This week Sylvia would love for me to share a few appealing or distinctive doorways I have discovered. Do you feel some have more character than others or evoke a particular feeling or mood? Hope you have fun viewing this challenge!
Old Sacramento has many historic doors, While I was enrolled in a Color Photography class at Cosumnes River College my professor gave us an unusual assignment. I was given an adjective., a noun, and a verb. My three words were Flaming door expanding. So off to Old Sacramento in search of a good door.
I have always looked for unusual doors. Some tell a historical story, some make a statement, some are inviting, some provide a different message, and some provide a frame for a photo,
This is just a small sample of doors and doorways that I come across when I am out with my camera. But the best door I enjoy opening up is the one I call home. My dog Moxie (14 months) agrees! Here she is after her spa day at Sunflower Pet Salon.
Getting away with photo friends and introducing them to my brother Alan made for an enjoyable and interesting day. My brother lives in Freemont, Ca. and found this little old town flavor in Niles about a mile from his address. Car loaded with friends, cameras, and gas we headed off to Niles. I was driving Subi Blue, and just as we started the infamous I symbol appeared on my dashboard indicating a low tire sensor. We boldly continued the two-hour journey.
After passing under a railroad trestle we arrived in Niles, Ca.
Unique stores line 1st Street (Main Street). Forget trademarks here. Plenty of antique stores, but since we are here on a Thursday we find many stores closed.
My brother served as our own personal guide to a town he walks around frequently. He knows most of the small business owners and often photographs events in town. The weather cooperates and we found plenty of photo opportunities in nature and architecture.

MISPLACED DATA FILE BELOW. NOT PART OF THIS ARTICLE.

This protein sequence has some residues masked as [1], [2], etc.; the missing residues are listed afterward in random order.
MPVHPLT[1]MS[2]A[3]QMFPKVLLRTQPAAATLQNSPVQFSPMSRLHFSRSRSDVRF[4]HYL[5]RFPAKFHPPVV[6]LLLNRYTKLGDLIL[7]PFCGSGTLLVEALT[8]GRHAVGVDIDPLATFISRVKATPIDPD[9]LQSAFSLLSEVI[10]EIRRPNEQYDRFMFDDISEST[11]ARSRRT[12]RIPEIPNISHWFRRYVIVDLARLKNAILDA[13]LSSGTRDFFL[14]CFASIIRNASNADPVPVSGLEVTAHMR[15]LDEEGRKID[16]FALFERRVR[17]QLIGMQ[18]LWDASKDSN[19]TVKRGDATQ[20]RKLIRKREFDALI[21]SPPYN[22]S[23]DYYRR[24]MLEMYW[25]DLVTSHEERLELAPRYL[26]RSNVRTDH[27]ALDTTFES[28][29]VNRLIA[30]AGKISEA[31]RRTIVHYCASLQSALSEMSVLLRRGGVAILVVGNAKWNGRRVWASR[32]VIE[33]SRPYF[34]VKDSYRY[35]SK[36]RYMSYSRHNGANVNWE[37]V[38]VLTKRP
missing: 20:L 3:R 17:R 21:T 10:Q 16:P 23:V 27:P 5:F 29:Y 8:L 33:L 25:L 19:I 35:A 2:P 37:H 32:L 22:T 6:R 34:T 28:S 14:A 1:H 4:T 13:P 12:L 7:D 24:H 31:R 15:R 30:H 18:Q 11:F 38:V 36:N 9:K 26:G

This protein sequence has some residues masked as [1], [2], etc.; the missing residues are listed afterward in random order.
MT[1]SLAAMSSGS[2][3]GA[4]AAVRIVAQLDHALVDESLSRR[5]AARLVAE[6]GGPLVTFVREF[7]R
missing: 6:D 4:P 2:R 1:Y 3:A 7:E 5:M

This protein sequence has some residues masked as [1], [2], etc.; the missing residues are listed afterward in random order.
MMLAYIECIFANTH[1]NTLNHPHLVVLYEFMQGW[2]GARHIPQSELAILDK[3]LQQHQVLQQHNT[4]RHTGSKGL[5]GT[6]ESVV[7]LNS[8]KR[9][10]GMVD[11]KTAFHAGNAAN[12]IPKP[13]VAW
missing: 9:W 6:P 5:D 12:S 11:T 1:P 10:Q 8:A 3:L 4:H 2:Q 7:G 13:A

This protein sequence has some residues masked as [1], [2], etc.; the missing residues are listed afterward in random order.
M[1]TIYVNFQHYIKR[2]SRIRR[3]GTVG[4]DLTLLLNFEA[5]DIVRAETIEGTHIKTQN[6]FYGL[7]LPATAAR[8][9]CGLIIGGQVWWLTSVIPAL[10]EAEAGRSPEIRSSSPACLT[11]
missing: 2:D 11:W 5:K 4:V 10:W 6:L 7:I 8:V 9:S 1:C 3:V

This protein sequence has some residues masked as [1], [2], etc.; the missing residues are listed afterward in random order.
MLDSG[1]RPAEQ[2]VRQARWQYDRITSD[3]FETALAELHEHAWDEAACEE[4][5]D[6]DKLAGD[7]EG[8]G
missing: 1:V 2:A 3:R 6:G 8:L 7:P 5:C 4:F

This wisteria tree has over the years intertwined with another tree.
Silent movies and Charlie Chaplin have solid connections with Niles, Ca. On our way home, we drove through Niles Canyon used as a backdrop for cowboy films in the early days of movie-making.
It turns out the air in the tire was low, so off to find a working air pump, and tossing in a bunch of quarters, and home we went.
For this week’s challenge, we’re exploring art–outdoors, in the park, on the street–for all to enjoy. Thank you Patti for acknowledging all the art around us.
The last couple of years Sacramento has been encouraging creativity. Alley walls, sidewalks and dumpsters have provided the canvas. Artists of all ages come out to celebrate.
In 2016 alleyways and building throughout Sacramento became the canvas for Wide Open Walls (WOW). This annual event has brought art to all. This year my fellow photographers ventured out without me because Moxie’s puppy class is priority one.
Another annual event I usually enjoy is Chalk it Up. This artwork is not permanent, but fun to watch, and photograph. The sidewalks around Freemont Park serve as the location. Each square represents an organization, individual idea, or business venture. Again, I did not photograph it this year. Last year, CoVid protocols spread this event out throughout the city.
I came across the Art of the Dumpster in a vacant lot. Each dumpster had the artist’s statement displayed.
I am always on the lookout for murals that informs visitors about the town.
How many of us have been stuck in an airport? I’m glad to find that these public spaces are now being adorned with art.
The original Tower Records started in Sacramento and was located in the drug store that shared space with the Tower Theatre.
Murals found around Tower Records establishment on Broadway.
Making the most of the space that surrounds us with art. It is nice to find such “eye candy” where you least expected! Just be ready to experience beauty.
This week Tina invited me to share images of places and things that have, “seen better days”. Evidence of our past is easily found here in Northern California. When I go out with my camera in hand, I am on the lookout for these abandoned items, settings, and buildings.
Some cars make it into an auto museum and some cars are just abandoned.
How many times have you misplaced an article of clothing? I’m surprised at where these lonely ones were found.
Gold and silver mining had much to do with the creation and downfall of many towns in Northern California. Bodie is one such example. In 1962 Bodie became Bodie State Historic Park, and an official gold rush ghost town. It is an example of “arrested decay”.
When my friend Anne and I went out with a fellow photographer Greg we often ended up exploring forgotten place such as Knight’s Landing.
Taking photographs of items with history behind them makes me think about the back story.